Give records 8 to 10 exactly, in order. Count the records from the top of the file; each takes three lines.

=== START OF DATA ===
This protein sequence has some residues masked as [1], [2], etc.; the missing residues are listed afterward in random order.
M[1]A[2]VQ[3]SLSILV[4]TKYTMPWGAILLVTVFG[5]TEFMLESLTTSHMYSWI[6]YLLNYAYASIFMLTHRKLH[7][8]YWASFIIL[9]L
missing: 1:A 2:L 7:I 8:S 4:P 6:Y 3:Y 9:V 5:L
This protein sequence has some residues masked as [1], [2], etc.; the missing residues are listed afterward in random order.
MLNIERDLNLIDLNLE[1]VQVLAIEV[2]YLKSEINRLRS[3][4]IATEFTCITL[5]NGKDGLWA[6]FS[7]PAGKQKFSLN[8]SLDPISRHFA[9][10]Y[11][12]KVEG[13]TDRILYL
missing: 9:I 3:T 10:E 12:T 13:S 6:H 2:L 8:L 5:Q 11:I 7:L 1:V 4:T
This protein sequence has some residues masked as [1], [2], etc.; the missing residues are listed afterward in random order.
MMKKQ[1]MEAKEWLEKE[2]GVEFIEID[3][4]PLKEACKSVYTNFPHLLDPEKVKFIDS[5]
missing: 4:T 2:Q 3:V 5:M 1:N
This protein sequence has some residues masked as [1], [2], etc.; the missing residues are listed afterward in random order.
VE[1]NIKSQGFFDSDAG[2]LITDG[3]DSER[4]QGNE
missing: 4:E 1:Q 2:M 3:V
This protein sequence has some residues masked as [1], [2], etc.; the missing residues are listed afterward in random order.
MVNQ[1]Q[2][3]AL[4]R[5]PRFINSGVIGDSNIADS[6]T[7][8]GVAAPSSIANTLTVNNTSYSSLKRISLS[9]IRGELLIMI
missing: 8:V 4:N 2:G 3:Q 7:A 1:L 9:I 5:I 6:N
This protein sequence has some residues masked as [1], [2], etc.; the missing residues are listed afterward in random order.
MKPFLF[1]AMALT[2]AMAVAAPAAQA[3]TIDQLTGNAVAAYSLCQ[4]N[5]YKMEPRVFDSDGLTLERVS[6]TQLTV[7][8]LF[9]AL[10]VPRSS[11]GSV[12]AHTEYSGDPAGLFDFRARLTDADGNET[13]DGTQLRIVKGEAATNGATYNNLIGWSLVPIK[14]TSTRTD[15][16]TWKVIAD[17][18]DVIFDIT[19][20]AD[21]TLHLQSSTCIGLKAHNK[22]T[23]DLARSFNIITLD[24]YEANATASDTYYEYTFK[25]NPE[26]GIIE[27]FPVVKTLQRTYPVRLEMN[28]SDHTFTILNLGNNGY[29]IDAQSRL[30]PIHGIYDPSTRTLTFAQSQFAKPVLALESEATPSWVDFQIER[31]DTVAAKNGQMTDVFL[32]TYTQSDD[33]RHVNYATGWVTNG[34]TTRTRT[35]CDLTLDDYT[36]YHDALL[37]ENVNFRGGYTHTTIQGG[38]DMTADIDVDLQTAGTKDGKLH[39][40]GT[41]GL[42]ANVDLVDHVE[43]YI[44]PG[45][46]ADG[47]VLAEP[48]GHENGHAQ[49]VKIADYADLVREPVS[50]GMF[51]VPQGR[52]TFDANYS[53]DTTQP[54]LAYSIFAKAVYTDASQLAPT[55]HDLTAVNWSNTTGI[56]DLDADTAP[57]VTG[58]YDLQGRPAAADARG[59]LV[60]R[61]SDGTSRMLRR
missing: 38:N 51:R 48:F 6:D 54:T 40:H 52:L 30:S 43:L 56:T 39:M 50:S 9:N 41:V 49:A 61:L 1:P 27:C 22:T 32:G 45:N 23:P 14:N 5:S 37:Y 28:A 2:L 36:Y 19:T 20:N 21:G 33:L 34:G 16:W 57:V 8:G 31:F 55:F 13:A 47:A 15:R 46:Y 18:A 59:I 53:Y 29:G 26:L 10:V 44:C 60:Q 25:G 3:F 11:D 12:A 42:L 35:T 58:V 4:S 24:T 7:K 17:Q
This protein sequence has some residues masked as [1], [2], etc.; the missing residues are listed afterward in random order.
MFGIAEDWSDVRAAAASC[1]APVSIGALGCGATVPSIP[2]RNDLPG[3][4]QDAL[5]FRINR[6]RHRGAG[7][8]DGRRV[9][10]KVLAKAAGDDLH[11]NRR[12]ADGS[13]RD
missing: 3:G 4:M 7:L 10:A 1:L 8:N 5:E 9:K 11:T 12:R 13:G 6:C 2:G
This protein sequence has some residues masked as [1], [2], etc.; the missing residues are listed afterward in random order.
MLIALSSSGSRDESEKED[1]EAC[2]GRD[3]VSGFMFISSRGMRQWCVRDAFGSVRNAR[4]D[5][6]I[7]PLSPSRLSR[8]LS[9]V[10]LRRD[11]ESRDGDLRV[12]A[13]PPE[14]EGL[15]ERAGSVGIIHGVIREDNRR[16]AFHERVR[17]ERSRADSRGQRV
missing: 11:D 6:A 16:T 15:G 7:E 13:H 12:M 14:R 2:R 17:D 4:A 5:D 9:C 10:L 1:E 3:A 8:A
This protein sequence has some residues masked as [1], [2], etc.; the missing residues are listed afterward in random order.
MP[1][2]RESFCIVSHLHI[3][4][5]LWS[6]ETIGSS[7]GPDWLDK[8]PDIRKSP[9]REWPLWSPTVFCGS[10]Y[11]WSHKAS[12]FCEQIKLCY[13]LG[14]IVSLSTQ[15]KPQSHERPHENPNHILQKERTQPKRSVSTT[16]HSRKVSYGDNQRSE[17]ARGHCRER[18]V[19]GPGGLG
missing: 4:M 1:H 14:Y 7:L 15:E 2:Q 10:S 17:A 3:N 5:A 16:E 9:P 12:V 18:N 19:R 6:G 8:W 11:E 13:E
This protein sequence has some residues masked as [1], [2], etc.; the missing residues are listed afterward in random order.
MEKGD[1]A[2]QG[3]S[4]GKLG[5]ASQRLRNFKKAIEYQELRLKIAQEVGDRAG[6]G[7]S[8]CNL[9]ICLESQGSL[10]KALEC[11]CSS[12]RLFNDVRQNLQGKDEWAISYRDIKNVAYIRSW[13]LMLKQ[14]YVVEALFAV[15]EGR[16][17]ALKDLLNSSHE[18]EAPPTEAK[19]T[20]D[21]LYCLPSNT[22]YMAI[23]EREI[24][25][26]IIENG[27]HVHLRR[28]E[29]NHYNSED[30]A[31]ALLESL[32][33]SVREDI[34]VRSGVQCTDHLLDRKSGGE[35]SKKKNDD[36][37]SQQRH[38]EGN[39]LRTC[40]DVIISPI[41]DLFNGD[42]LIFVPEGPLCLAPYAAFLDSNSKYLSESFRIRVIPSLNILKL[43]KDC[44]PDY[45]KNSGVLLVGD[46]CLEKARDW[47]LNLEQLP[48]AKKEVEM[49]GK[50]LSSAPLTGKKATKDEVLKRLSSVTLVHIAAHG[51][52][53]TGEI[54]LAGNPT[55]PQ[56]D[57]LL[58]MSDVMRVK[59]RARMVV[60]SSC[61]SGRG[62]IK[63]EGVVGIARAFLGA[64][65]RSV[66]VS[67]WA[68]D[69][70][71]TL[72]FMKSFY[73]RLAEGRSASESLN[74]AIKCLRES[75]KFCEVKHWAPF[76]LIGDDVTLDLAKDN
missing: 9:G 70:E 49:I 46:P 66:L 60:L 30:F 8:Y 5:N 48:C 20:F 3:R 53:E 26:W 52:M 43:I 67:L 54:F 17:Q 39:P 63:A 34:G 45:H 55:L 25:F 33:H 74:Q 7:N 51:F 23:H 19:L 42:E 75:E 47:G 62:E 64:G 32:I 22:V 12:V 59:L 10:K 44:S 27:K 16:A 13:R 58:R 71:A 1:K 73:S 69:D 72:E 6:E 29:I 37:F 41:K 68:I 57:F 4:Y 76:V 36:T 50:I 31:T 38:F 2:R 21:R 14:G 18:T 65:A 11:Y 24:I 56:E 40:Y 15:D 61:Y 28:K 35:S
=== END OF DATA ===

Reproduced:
This protein sequence has some residues masked as [1], [2], etc.; the missing residues are listed afterward in random order.
MLIALSSSGSRDESEKED[1]EAC[2]GRD[3]VSGFMFISSRGMRQWCVRDAFGSVRNAR[4]D[5][6]I[7]PLSPSRLSR[8]LS[9]V[10]LRRD[11]ESRDGDLRV[12]A[13]PPE[14]EGL[15]ERAGSVGIIHGVIREDNRR[16]AFHERVR[17]ERSRADSRGQRV
missing: 11:D 6:A 16:T 15:G 7:E 13:H 12:M 14:R 2:R 17:D 4:A 5:D 9:C 10:L 1:E 3:A 8:A
This protein sequence has some residues masked as [1], [2], etc.; the missing residues are listed afterward in random order.
MP[1][2]RESFCIVSHLHI[3][4][5]LWS[6]ETIGSS[7]GPDWLDK[8]PDIRKSP[9]REWPLWSPTVFCGS[10]Y[11]WSHKAS[12]FCEQIKLCY[13]LG[14]IVSLSTQ[15]KPQSHERPHENPNHILQKERTQPKRSVSTT[16]HSRKVSYGDNQRSE[17]ARGHCRER[18]V[19]GPGGLG
missing: 4:M 1:H 14:Y 7:L 15:E 2:Q 10:S 17:A 3:N 5:A 16:E 9:P 12:V 18:N 19:R 6:G 8:W 11:E 13:E
This protein sequence has some residues masked as [1], [2], etc.; the missing residues are listed afterward in random order.
MEKGD[1]A[2]QG[3]S[4]GKLG[5]ASQRLRNFKKAIEYQELRLKIAQEVGDRAG[6]G[7]S[8]CNL[9]ICLESQGSL[10]KALEC[11]CSS[12]RLFNDVRQNLQGKDEWAISYRDIKNVAYIRSW[13]LMLKQ[14]YVVEALFAV[15]EGR[16][17]ALKDLLNSSHE[18]EAPPTEAK[19]T[20]D[21]LYCLPSNT[22]YMAI[23]EREI[24][25][26]IIENG[27]HVHLRR[28]E[29]NHYNSED[30]A[31]ALLESL[32][33]SVREDI[34]VRSGVQCTDHLLDRKSGGE[35]SKKKNDD[36][37]SQQRH[38]EGN[39]LRTC[40]DVIISPI[41]DLFNGD[42]LIFVPEGPLCLAPYAAFLDSNSKYLSESFRIRVIPSLNILKL[43]KDC[44]PDY[45]KNSGVLLVGD[46]CLEKARDW[47]LNLEQLP[48]AKKEVEM[49]GK[50]LSSAPLTGKKATKDEVLKRLSSVTLVHIAAHG[51][52][53]TGEI[54]LAGNPT[55]PQ[56]D[57]LL[58]MSDVMRVK[59]RARMVV[60]SSC[61]SGRG[62]IK[63]EGVVGIARAFLGA[64][65]RSV[66]VS[67]WA[68]D[69][70][71]TL[72]FMKSFY[73]RLAEGRSASESLN[74]AIKCLRES[75]KFCEVKHWAPF[76]LIGDDVTLDLAKDN
missing: 9:G 70:E 49:I 46:P 66:L 60:L 30:F 8:Y 5:N 48:C 20:F 3:R 53:E 26:W 52:M 43:I 67:L 54:F 17:Q 39:P 63:A 34:G 45:H 55:L 25:F 33:H 74:Q 7:N 51:F 23:H 19:L 42:E 75:E 47:G 62:E 64:G 32:I 22:V 12:V 59:L 10:K 44:S 27:K 16:A 13:R 58:R 71:A 1:K 73:S 69:D 72:E 6:E 29:I 37:F 41:K 68:I 57:F 4:Y 76:V 36:T 50:I 31:T 38:F 2:R 21:R 14:G 18:T 65:A 11:Y 24:I 56:E 40:Y 15:D 61:Y 28:K 35:S